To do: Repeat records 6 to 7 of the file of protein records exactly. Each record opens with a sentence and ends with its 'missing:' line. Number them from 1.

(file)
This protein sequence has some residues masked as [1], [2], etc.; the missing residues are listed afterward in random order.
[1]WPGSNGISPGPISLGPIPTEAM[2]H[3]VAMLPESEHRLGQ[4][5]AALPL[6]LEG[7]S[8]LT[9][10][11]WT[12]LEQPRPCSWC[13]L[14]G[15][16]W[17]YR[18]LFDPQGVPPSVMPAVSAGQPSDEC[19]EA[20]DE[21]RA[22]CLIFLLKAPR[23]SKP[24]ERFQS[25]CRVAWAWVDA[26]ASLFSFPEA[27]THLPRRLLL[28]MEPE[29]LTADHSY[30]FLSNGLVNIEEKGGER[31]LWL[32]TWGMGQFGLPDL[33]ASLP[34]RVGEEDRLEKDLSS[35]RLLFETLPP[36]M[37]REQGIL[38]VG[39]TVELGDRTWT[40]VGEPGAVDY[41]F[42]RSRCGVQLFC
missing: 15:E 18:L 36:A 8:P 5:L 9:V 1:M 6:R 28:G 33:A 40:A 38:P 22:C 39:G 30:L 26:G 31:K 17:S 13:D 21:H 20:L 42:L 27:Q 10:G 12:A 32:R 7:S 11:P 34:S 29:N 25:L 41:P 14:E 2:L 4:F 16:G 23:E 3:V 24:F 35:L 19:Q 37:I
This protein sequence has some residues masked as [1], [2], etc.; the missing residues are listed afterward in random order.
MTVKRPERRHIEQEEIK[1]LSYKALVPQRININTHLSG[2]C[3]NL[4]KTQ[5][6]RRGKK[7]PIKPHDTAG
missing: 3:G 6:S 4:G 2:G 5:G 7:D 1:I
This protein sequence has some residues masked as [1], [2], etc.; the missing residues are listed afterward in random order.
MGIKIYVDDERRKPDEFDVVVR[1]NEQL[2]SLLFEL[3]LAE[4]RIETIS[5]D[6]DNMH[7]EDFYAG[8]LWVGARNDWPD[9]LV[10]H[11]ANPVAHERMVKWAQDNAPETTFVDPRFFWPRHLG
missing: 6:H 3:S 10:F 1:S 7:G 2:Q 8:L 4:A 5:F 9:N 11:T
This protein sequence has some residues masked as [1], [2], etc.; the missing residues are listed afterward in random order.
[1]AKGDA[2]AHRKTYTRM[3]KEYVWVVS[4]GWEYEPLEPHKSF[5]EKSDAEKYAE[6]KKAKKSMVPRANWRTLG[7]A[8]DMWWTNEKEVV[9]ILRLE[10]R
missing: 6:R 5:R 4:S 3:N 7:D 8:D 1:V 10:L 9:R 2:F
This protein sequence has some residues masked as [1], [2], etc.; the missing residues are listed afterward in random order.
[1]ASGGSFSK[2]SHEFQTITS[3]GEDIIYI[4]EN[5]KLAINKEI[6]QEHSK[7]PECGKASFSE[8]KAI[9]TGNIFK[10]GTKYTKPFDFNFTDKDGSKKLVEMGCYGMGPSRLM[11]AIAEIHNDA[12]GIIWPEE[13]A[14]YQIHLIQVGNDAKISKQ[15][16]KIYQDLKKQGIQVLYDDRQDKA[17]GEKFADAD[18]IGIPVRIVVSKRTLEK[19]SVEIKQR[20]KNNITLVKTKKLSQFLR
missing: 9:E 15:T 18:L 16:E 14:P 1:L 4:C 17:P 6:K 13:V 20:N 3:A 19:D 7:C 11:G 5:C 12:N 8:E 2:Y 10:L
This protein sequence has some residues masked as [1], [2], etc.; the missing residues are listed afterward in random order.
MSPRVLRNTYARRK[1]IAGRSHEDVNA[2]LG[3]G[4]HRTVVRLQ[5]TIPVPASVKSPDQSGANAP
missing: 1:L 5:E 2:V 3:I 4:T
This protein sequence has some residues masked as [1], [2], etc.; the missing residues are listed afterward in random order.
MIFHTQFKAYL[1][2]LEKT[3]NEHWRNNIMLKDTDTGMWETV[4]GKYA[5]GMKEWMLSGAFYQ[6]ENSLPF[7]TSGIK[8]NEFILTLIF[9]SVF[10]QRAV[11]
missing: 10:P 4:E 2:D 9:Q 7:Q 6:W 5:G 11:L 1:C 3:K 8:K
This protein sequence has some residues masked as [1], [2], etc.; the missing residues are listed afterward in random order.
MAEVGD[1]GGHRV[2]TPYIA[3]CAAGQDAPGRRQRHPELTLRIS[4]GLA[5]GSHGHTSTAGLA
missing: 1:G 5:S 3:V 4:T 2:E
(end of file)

This protein sequence has some residues masked as [1], [2], etc.; the missing residues are listed afterward in random order.
MSPRVLRNTYARRK[1]IAGRSHEDVNA[2]LG[3]G[4]HRTVVRLQ[5]TIPVPASVKSPDQSGANAP
missing: 1:L 5:E 2:V 3:I 4:T
This protein sequence has some residues masked as [1], [2], etc.; the missing residues are listed afterward in random order.
MIFHTQFKAYL[1][2]LEKT[3]NEHWRNNIMLKDTDTGMWETV[4]GKYA[5]GMKEWMLSGAFYQ[6]ENSLPF[7]TSGIK[8]NEFILTLIF[9]SVF[10]QRAV[11]
missing: 10:P 4:E 2:D 9:Q 7:Q 6:W 5:G 11:L 1:C 3:K 8:K